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  • Lawrence J. Christiano

Abstract

It has been suggested that existing estimates of the long-run impact of a surprise move in income may have a substantial upward bias due to the presence of a trend break in post war U.S. GNP data. This paper shows that the statistical evidence does not warrant abandoning the no trend null hypothesis. A key part of the argument is that conventionally computed significance levels overstate the likelihood of the trend break alternative hypothesis. This is because they do not take into account that, in practice, the break date is chosen based on pre-test examination of the data.

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File URL: http://www.nber.org/papers/w2695.pdf
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Bibliographic Info

Paper provided by National Bureau of Economic Research, Inc in its series NBER Working Papers with number 2695.

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Date of creation: Aug 1988
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Publication status: published as Journal of Business and Economic Statistics, July 1992, Vol. 10, No. 3
Handle: RePEc:nbr:nberwo:2695

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Postal: National Bureau of Economic Research, 1050 Massachusetts Avenue Cambridge, MA 02138, U.S.A.
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  1. Nelson, Charles R. & Plosser, Charles I., 1982. "Trends and random walks in macroeconmic time series : Some evidence and implications," Journal of Monetary Economics, Elsevier, vol. 10(2), pages 139-162.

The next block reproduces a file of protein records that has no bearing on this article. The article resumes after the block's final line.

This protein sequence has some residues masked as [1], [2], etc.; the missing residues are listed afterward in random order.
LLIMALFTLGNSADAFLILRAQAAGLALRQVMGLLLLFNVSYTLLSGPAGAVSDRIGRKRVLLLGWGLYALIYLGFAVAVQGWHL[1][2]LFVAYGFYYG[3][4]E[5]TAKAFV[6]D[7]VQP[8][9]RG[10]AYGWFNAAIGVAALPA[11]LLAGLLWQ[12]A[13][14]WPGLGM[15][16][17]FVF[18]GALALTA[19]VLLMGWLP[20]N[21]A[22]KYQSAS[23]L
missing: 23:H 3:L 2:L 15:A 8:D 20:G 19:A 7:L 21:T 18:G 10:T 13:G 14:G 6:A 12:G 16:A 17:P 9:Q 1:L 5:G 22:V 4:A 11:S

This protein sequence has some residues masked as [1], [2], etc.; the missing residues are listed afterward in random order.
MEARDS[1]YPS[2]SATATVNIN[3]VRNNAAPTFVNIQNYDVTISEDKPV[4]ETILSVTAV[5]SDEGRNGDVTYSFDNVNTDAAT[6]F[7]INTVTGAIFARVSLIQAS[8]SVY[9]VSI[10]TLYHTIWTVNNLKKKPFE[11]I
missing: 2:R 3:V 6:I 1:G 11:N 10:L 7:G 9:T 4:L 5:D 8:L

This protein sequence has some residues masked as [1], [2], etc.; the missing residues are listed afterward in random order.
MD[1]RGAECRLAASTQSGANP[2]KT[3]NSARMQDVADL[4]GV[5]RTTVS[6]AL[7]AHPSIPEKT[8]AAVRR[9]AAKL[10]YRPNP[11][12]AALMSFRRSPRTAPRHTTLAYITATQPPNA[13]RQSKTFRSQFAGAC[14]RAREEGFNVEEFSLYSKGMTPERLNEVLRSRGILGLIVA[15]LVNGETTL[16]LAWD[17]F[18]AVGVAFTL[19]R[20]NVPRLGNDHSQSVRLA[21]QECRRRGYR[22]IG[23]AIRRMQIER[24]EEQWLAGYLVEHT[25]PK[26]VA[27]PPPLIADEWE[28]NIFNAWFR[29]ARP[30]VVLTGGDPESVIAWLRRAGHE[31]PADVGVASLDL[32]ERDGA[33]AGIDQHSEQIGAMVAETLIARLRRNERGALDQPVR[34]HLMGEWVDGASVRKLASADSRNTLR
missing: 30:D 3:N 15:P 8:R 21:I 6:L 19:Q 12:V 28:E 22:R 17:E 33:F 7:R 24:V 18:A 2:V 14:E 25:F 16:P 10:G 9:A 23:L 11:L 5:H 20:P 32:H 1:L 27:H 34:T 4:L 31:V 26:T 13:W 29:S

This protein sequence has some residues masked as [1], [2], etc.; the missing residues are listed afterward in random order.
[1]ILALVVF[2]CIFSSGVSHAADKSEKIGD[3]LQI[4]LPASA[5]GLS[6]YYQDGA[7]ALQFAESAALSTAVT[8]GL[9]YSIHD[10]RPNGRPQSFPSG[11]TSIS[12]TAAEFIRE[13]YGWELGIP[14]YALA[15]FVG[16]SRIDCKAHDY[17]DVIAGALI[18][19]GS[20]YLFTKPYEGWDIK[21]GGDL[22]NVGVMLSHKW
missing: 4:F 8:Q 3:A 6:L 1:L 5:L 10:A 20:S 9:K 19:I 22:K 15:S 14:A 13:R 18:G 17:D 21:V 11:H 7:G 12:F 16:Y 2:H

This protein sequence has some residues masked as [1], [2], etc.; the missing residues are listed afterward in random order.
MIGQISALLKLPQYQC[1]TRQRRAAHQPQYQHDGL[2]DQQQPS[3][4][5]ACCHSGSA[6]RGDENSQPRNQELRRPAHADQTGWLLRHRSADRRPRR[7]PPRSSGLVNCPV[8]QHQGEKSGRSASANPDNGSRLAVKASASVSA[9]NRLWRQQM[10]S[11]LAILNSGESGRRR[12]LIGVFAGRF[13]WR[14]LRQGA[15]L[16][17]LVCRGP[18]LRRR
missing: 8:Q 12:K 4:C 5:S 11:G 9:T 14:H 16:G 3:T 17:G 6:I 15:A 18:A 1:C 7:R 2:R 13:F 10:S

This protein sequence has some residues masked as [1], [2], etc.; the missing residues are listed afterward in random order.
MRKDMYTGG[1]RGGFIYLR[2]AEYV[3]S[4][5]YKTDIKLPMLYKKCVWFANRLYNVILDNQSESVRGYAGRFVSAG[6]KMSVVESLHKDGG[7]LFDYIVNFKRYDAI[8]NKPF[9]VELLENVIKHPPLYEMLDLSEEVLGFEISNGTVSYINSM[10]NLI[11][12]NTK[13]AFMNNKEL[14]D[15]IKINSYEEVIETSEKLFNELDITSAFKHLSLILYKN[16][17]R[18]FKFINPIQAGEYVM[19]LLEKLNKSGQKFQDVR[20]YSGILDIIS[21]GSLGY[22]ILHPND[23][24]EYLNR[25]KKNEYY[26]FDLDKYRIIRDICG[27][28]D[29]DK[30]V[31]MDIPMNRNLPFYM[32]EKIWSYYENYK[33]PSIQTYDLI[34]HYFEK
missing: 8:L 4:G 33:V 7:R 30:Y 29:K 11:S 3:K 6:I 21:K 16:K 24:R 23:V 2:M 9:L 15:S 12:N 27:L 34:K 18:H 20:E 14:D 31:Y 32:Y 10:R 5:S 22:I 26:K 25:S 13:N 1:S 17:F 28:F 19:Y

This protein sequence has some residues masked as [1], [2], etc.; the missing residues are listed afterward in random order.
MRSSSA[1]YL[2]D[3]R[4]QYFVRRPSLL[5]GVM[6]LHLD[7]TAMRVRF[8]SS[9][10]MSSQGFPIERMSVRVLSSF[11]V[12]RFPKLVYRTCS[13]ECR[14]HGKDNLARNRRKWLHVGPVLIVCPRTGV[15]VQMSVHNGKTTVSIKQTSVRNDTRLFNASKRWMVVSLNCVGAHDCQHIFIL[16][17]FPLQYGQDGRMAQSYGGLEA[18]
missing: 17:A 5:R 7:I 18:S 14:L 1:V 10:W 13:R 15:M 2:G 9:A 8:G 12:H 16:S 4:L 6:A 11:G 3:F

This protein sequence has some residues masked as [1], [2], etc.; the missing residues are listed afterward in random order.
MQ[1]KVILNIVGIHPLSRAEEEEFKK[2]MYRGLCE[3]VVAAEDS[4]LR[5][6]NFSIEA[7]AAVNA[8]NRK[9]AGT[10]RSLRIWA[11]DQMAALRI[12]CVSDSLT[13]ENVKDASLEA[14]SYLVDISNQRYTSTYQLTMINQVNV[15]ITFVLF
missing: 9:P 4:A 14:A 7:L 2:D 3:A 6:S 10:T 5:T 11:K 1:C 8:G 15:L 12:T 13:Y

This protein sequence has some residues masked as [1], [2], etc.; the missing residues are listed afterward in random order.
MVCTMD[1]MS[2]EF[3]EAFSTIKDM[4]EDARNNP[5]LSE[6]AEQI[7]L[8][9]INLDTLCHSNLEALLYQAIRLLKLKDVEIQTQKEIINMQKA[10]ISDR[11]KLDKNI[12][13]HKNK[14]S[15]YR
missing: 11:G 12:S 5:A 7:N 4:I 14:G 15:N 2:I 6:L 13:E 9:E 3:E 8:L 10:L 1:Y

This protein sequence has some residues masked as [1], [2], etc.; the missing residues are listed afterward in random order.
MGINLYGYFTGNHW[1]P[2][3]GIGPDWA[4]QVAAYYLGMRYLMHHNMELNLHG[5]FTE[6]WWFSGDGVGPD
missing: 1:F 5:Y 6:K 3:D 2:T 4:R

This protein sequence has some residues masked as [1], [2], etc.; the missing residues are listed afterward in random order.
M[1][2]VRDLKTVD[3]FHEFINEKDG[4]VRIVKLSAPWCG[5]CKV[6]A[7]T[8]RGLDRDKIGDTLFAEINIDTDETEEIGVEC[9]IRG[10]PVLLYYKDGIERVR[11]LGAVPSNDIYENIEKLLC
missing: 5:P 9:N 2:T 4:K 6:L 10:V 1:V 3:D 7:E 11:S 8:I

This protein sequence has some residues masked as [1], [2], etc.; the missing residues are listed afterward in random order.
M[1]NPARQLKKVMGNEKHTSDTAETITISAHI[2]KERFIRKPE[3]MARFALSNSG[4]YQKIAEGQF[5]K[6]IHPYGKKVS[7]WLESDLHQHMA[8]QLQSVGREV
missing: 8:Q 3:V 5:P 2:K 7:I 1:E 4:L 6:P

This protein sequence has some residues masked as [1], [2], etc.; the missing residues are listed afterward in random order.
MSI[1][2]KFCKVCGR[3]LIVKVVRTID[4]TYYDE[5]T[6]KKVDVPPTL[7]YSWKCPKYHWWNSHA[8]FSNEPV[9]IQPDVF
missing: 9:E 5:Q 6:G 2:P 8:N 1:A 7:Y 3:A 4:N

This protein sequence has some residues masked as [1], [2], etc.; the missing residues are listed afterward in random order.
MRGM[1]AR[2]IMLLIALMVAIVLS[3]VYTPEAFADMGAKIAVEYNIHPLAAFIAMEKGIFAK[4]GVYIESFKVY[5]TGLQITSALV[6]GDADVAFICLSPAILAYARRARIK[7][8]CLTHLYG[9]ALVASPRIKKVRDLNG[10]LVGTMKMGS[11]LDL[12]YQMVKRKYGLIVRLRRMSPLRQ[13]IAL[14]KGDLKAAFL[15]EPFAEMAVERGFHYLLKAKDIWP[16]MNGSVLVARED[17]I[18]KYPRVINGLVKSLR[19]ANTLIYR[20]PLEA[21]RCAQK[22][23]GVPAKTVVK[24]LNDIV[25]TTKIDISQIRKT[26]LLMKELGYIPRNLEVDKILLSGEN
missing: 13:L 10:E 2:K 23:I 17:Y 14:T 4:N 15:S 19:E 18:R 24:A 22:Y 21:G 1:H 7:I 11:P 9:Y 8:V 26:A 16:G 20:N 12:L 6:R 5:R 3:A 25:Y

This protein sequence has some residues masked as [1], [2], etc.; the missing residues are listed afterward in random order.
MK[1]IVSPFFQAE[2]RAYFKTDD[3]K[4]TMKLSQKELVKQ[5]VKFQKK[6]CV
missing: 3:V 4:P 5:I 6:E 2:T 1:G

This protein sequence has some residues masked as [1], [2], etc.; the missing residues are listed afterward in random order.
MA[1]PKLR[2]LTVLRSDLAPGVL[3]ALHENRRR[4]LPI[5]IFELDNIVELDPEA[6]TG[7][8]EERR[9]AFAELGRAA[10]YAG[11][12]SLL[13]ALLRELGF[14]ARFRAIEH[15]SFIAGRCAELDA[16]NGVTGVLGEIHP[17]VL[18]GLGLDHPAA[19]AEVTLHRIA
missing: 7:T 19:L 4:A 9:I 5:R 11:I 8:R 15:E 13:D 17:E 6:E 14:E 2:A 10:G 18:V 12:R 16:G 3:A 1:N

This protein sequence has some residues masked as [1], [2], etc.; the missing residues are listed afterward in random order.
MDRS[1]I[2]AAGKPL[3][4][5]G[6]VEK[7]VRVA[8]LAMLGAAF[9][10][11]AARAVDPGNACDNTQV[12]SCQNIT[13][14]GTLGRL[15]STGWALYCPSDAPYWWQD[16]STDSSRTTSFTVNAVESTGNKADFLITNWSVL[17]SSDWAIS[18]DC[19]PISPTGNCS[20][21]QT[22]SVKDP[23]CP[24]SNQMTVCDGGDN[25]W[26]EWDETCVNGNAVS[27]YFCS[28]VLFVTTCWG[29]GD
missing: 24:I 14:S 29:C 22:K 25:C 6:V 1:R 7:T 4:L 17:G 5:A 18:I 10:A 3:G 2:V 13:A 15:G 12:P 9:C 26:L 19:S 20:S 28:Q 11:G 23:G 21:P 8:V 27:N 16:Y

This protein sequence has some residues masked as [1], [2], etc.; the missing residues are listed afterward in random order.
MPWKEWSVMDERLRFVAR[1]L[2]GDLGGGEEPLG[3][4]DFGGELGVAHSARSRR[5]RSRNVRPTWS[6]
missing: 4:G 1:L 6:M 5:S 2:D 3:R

2. Perron, P, 1988. "The Great Crash, The Oil Price Shock And The Unit Root Hypothesis," Papers 338, Princeton, Department of Economics - Econometric Research Program.
  3. Edward C. Prescott, 1986. "Theory ahead of business cycle measurement," Quarterly Review, Federal Reserve Bank of Minneapolis, issue Fall, pages 9-22.
  4. Rappoport, Peter & Reichlin, Lucrezia, 1989. "Segmented Trends and Non-stationary Time Series," Economic Journal, Royal Economic Society, vol. 99(395), pages 168-77, Supplemen.
  5. Campbell, John Y & Mankiw, N Gregory, 1987. "Are Output Fluctuations Transitory?," The Quarterly Journal of Economics, MIT Press, vol. 102(4), pages 857-80, November.
  6. Lawrence J. Christiano, 1987. "Why is consumption less volatile than income?," Quarterly Review, Federal Reserve Bank of Minneapolis, issue Fall, pages 2-20.
  7. Hamilton, James D, 1989. "A New Approach to the Economic Analysis of Nonstationary Time Series and the Business Cycle," Econometrica, Econometric Society, vol. 57(2), pages 357-84, March.
  8. Blanchard, Olivier J, 1981. "What Is Left of the Multiplier Accelerator?," American Economic Review, American Economic Association, vol. 71(2), pages 150-54, May.
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